Such a wide variety of fake bottles to choose from!
The most common style of scheme simply involves scammers creating accounts and accompanying websites that advertise bottles for sale that don’t actually exist. These scammers typically steal existing photography of rare bottles, such as shots of Pappy Van Winkle bottles from a store display, and claim to be selling the bottles themselves. They may claim to be the account of a package store, or a secondary market collector, or even the employee of a major distillery. The sophistication of these schemes can vary drastically—some are simple scams being run by individuals without much experience, or even a basic grasp of the English language, while others involve surprisingly advanced levels of training. The latter scam accounts are likely part of international criminal fraud networks, being tied up into all manner of additional financial scams that may revolve around industries such as drugs, weaponry, sex work or cryptocurrency.
There are, however, many other styles of scams as well. For instance, consumers may be tricked into buying raffle or lottery tickets by scam accounts impersonating liquor stores, in the hopes of winning the right to purchase rare bottles. Others have even been baited into fake “whisky cask investment” scams, essentially tricked into purchasing shares of aging scotch whisky casks in Scotland that don’t actually exist.
The anonymous individual running Twitter account @WhiskeyScam has seen it all, and then some. After first noticing the volume of whiskey scamming happening on the social media platform in 2020, he began to get involved in tracking scammer accounts as a hobby. Deciding that he wanted to dedicate his time to preventing people from being duped by the scammers, he began compiling lists of known scam accounts, messaging those who publicly interacted with the accounts, and reporting the accounts to Twitter Support. Remaining anonymous both for the sake of his project and his own protection from scammer reprisals, the @WhiskeyScam account holder interacts with numerous whiskey scammers under a set of aliases, tricking them into volunteering information that can ideally be used to get the accounts shut down.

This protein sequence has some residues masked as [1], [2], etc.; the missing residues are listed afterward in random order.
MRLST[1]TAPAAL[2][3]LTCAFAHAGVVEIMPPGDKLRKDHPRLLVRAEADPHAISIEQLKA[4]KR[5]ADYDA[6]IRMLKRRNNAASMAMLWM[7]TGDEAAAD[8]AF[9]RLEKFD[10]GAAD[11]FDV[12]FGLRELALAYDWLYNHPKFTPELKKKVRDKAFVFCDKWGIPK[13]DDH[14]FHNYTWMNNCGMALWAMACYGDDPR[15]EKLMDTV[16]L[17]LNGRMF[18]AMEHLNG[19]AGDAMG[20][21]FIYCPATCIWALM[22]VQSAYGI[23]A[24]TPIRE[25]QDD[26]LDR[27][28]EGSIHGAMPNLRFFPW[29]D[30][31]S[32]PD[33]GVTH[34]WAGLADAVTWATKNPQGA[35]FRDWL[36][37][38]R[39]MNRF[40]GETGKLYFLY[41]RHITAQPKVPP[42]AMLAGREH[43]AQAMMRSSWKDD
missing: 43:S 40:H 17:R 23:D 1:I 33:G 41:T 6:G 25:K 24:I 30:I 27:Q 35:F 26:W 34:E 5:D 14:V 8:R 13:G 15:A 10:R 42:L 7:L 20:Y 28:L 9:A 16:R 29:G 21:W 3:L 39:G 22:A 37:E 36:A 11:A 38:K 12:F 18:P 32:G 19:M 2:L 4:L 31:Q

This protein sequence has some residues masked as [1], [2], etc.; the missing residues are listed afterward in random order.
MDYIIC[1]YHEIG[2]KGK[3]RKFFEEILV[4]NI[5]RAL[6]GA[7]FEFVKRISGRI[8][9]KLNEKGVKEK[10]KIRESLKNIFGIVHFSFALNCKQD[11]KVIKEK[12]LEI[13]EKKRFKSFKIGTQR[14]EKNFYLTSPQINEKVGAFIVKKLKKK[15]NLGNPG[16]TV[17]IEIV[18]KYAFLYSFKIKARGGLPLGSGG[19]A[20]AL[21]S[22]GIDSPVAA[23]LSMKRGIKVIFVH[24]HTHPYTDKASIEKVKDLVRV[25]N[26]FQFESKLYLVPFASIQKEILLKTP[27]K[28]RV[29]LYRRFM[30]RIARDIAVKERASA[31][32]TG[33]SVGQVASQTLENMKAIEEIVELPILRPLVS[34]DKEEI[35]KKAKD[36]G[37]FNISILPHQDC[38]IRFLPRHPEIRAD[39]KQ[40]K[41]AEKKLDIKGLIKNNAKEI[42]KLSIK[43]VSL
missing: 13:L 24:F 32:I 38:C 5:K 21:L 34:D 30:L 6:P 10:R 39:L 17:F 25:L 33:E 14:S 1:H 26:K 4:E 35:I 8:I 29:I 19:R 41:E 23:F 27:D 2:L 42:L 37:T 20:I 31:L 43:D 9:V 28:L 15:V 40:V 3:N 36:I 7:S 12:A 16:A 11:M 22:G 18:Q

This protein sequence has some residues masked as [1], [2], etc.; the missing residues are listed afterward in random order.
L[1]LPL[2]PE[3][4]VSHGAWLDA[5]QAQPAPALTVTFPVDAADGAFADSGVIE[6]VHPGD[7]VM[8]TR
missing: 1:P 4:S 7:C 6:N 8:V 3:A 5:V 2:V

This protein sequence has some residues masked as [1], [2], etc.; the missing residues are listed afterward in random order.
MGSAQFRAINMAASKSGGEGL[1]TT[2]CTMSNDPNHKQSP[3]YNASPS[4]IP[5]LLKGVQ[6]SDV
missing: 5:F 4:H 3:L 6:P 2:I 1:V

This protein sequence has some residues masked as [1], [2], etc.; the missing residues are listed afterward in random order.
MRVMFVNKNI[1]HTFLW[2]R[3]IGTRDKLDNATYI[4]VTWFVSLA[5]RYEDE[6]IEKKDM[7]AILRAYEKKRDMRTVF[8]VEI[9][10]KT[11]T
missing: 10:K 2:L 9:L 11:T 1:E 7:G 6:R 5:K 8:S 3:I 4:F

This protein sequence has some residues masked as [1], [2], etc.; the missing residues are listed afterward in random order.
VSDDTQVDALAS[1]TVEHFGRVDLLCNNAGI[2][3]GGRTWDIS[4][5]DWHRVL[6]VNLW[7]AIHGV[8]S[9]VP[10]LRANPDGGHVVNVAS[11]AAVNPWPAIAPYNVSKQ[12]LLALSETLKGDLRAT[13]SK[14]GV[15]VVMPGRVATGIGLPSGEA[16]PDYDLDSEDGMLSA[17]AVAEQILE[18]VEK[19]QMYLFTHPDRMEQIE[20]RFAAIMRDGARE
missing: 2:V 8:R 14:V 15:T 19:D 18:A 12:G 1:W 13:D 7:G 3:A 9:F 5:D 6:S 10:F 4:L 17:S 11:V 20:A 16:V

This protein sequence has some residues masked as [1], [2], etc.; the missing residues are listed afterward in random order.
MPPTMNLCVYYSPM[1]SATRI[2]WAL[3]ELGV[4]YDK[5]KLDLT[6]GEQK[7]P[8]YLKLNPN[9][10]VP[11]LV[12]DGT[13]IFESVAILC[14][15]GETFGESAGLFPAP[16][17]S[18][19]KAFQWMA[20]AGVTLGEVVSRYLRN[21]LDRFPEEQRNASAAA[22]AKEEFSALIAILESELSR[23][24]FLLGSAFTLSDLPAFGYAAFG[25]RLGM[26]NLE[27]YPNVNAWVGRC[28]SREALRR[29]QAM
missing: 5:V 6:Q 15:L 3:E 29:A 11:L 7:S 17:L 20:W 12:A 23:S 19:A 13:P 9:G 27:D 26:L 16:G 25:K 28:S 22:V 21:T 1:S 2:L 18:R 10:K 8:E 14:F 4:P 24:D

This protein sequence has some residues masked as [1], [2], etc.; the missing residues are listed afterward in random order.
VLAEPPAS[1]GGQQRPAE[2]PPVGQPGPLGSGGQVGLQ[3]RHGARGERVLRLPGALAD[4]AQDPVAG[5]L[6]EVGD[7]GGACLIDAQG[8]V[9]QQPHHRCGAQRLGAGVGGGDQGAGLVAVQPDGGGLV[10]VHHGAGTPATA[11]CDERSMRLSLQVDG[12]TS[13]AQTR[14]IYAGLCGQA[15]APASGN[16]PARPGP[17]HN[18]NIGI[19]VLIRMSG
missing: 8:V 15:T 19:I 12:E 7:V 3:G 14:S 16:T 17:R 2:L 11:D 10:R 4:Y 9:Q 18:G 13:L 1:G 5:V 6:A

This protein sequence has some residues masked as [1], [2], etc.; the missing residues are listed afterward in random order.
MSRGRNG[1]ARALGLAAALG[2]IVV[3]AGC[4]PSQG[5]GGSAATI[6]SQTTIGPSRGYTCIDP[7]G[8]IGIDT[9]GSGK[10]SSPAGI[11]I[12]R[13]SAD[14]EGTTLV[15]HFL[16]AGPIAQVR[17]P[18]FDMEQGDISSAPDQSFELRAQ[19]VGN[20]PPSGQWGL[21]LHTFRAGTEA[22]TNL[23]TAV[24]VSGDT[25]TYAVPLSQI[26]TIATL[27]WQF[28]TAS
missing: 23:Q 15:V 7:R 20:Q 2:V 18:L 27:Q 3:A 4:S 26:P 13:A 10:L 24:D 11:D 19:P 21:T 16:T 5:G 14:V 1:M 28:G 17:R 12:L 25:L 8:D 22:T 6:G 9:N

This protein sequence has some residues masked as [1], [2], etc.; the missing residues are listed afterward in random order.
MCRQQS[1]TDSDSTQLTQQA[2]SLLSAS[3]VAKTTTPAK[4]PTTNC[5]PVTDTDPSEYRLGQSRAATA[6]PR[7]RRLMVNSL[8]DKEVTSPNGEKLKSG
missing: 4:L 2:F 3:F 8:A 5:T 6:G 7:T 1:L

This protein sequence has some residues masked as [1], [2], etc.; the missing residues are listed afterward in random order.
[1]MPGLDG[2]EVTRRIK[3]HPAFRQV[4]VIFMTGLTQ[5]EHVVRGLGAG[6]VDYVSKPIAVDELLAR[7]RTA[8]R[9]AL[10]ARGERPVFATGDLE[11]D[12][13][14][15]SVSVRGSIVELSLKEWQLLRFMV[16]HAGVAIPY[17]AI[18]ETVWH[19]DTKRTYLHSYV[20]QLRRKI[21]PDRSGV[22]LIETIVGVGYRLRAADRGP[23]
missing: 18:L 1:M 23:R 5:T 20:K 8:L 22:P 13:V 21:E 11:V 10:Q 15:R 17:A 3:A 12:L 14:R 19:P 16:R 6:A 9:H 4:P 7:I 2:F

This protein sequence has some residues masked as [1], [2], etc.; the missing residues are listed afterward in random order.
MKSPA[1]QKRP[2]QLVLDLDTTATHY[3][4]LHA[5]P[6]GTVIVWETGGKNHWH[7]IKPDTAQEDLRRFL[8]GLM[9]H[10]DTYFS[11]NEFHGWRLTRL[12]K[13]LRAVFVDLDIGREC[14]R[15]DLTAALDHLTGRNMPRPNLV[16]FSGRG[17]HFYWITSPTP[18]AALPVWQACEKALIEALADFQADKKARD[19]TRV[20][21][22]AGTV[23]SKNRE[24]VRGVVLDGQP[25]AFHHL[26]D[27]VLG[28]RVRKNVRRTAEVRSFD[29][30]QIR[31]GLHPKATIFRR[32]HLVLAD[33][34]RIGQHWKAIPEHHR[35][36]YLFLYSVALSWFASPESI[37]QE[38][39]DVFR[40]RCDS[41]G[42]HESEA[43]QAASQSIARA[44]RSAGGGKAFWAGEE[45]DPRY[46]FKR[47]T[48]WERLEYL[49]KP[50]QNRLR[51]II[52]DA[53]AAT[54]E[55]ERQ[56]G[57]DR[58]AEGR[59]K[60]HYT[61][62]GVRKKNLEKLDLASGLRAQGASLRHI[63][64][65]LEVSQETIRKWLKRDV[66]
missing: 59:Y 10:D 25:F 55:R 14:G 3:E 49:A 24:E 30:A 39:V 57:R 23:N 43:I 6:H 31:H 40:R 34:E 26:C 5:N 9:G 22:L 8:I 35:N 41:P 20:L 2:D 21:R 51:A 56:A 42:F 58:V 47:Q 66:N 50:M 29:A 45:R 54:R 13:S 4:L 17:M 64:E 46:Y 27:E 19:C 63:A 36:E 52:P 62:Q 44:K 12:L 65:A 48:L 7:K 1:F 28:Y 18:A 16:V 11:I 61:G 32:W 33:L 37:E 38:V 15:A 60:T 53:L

In the process, he’s essentially compiled a dossier of the many ways that scammers operate on Twitter. When I asked him to provide examples, his responses were long, detailed and authoritative. Here’s an excerpt that whiskey geeks might find helpful:
Most of the scams I track involve a non-delivery fraud, where you pay for a product that does not exist and will never be shipped. Some scam accounts set their bait and simply wait for their victims while others actively pursue their marks. Their websites often look legitimate. They advertise on social media, slowly building their following and inserting themselves into the community by piggybacking on established industry accounts to look authentic. Anyone who engages with them will quickly have them in their mentions or DMs aggressively trying to sell bottles.
Scammers create profiles with false identities using fake photos to attract potential victims. They steal photos and video of rare whiskies from real accounts and businesses, and then offer them at reasonable prices to bait people into buying. They prefer DMs, text, WhatsApp, or email. They prefer payments using crypto, gift cards, wire transfer, and P2P apps like Zelle, Venmo, and Cash App. These methods have no buyer protections, and if you push for more secure payments like credit cards, they always have lots of pre-planned excuses ready.
Once you’ve paid, they often introduce a fraudulent shipping company or insurance arrangement. This is another scam to get even more of your money. These will appear real with login credentials, tracking numbers etc. All fake. You may be asked to continue paying invented fees until you realize you’ve been had. Some victims are taken for thousands. Scams constantly evolve and they change tactics once they stop being effective.
The question, then, is how can the scam defenders strike back? And how much does the Elon Musk era of Twitter complicate things?
It’s important to remember that for the operators of accounts such as @WhiskeyScam and ally @WScambaiter, these accounts are a hobby rather than a paying job, so they can never realistically hope to shut down every scammer, nor devote the kind of time to the mission that an international criminal scam network can devote. But at the same time, they aspire to make life so difficult for the scammers, by consistently getting their accounts shut down and wasting their time with wild goose chases, that the networks supporting those scammers eventually choose to take their operations elsewhere. And indeed, the daily commitment of time and resources that @WhiskeyScam puts into this public service is extremely commendable. As he puts it: